Fifteen inmates at the Maryland Penitentiary have gone to court to stop state prison officials from moving them out of solitary confinement and into the general population, where they claim they would be in danger.In four lawsuits filed in U.S. District Court in Baltimore over the last three weeks, the inmates claim that they fear living in close contact with other prisoners in the general population."I told them I had enemies in the general population . . . and that I was in fear for my safety," inmate William A. Niewiadomski wrote in his lawsuit.
NEWS
By Elizabeth Mehren and Elizabeth Mehren,LOS ANGELES TIMES | August 26, 2003
BOSTON - The prison inmate who fatally strangled a central figure in the worldwide clerical abuse scandal said he stalked pedophile priest John J. Geoghan for more than a month and considered him "a prize," a district attorney said yesterday. "It certainly was intentional on the part of the defendant," said John J. Conte, the district attorney in Worcester, west of Boston. Conte said Joseph L. Druce admitted the killing and said he acted alone. The prosecutor described the 38-year-old convicted murderer as "filled with long-standing hate."
NEWS
By Roger Twigg | November 22, 1991
A 38-year-old man has been charged with killing his 17-year-old son, who was in protective custody at a Northwest Baltimore foster home and waiting to testify that the man had sexually abused his daughter, police said.Lawrence Sarmartaney Banks, who lived in the 1600 block of East Federal Street, was charged with first-degree murder and a handgun violation in connection with the slaying of Lawrence Foster. Banks was held at the Baltimore Detention Center last night and was scheduled to have a bail hearing today.
NEWS
August 23, 1992
Brooklyn Park Burger King robbedTwo men armed with a handgun robbed a Brooklyn Park Burger King Thursday night, getting away with an undetermined amount of money after forcing the manager into a walk-in freezer.Police said the men walked into the restaurant, in the 5500 block of Ritchie Highway, about 10:30 p.m. and ordered some food.After paying, police said, the men threatened the manager, Nils A. Canter, with a handgun and demanded that he open the safe.After stuffing money from the safe and the cash registers into a pink pillow case, the men forced Mr. Canter, 58, into a walk-in freezer.
NEWS
By Jennifer McMenamin and Jennifer McMenamin,Sun reporter | February 12, 2008
While medical staff at the Baltimore County jail continue to watch over the Cockeysville teenager charged with killing his family this month, Nicholas W. Browning was indicted yesterday on murder and handgun charges. A Baltimore County grand jury indicted the 16-year-old on four counts of first-degree murder and four counts of using a handgun in a violent crime. Browning is being held without bail at the Baltimore County Detention Center, where he is on "special watch," said Jim O'Neill, the director of the county's corrections department and warden of the jail.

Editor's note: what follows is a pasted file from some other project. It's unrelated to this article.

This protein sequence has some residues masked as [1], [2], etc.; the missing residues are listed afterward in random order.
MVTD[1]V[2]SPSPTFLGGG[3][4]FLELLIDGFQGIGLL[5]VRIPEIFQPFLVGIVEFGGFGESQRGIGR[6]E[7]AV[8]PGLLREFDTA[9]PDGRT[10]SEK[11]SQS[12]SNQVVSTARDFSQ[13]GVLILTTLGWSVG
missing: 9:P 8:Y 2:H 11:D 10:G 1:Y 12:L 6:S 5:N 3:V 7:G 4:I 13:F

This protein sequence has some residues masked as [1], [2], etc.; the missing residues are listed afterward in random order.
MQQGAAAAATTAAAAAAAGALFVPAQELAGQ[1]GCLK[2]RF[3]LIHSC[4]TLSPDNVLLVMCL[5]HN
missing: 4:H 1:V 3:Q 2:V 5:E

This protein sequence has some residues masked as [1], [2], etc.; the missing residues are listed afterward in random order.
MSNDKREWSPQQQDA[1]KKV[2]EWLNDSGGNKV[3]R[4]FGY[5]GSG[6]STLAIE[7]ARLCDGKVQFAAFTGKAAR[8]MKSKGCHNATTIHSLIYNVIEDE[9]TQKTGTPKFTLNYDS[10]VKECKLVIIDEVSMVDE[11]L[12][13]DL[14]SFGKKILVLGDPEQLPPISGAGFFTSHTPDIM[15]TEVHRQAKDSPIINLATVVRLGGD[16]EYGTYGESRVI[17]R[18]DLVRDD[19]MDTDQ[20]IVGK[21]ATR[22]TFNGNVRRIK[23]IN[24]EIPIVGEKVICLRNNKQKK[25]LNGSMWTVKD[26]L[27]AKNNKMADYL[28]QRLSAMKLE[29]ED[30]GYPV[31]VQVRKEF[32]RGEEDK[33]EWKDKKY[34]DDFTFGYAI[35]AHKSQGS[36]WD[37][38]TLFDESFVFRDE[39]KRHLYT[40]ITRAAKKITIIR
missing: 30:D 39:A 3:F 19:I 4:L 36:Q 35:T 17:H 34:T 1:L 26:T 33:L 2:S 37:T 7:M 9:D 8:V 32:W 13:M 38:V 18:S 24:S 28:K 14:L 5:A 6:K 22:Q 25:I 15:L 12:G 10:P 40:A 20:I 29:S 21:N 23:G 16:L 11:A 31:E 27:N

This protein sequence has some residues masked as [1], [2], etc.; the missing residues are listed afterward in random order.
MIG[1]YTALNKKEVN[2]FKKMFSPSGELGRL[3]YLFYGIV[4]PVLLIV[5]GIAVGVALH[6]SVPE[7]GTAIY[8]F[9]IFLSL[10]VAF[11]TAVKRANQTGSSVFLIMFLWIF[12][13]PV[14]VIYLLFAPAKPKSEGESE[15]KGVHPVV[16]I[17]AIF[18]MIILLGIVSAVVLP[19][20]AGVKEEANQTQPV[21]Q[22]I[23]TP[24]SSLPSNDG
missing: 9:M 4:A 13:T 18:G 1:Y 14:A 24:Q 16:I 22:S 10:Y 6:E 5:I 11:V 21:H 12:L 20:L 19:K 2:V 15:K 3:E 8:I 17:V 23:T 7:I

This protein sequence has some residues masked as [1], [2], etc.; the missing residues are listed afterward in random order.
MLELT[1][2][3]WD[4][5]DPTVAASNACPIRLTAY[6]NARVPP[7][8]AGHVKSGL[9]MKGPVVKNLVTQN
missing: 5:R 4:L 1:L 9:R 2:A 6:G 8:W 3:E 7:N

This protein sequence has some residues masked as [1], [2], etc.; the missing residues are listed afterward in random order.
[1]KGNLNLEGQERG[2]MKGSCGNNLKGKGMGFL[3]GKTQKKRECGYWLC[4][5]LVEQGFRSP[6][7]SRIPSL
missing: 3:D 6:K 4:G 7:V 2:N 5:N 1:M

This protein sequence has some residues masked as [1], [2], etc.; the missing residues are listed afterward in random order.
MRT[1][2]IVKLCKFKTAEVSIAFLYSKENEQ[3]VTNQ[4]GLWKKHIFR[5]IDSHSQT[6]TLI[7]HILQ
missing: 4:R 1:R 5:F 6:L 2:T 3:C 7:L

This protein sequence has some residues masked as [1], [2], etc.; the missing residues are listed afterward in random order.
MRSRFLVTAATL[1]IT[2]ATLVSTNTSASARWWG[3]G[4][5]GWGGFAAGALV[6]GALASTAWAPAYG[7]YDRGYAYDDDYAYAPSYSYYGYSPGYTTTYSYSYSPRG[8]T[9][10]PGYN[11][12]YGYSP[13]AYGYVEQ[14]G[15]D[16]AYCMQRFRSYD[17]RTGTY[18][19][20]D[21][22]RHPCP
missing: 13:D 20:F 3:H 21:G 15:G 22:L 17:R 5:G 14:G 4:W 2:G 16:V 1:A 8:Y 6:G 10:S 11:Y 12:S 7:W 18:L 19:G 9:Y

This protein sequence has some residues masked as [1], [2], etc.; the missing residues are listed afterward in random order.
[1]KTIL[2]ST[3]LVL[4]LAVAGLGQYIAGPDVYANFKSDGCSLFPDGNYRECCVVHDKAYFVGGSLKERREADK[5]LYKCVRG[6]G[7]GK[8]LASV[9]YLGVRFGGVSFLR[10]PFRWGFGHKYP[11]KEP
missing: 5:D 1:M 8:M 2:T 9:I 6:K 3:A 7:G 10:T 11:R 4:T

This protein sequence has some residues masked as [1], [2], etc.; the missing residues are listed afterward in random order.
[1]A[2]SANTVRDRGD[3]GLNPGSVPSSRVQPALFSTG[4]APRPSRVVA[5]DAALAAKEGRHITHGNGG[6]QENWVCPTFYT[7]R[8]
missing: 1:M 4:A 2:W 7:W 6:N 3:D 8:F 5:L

NEWS
By GUS G. SENTEMENTES and GUS G. SENTEMENTES,SUN REPORTER | December 15, 2005
Sidney Ponson, the former Orioles' pitching ace jailed this week on a drunken driving conviction, requested that he serve his five-day sentence in protective custody at the Central Booking and Intake Center in Baltimore, according to state prison officials and his attorney. State officials confirmed yesterday that they had granted the request. Arthur Alperstein, Ponson's attorney, said it was normal for someone who has a "high profile" to be segregated from the jail's general population.
NEWS
By Gail Gibson and Gail Gibson,SUN NATIONAL STAFF | March 25, 2005
With their daughter near death, the parents of Terri Schiavo saw their legal options to prolong her life all but disappear yesterday as the U.S. Supreme Court refused to order that her feeding tube be reinserted and a Florida judge blocked an effort by state officials to take the severely brain-damaged woman into protective custody. Refusing to give up, Schiavo's parents again asked a federal judge in Tampa, Fla., to intervene. With their supporters, they also looked to the slim chance that Gov. Jeb Bush would ignore court rulings and use his executive powers to have her feeding tube replaced.
NEWS
September 17, 2004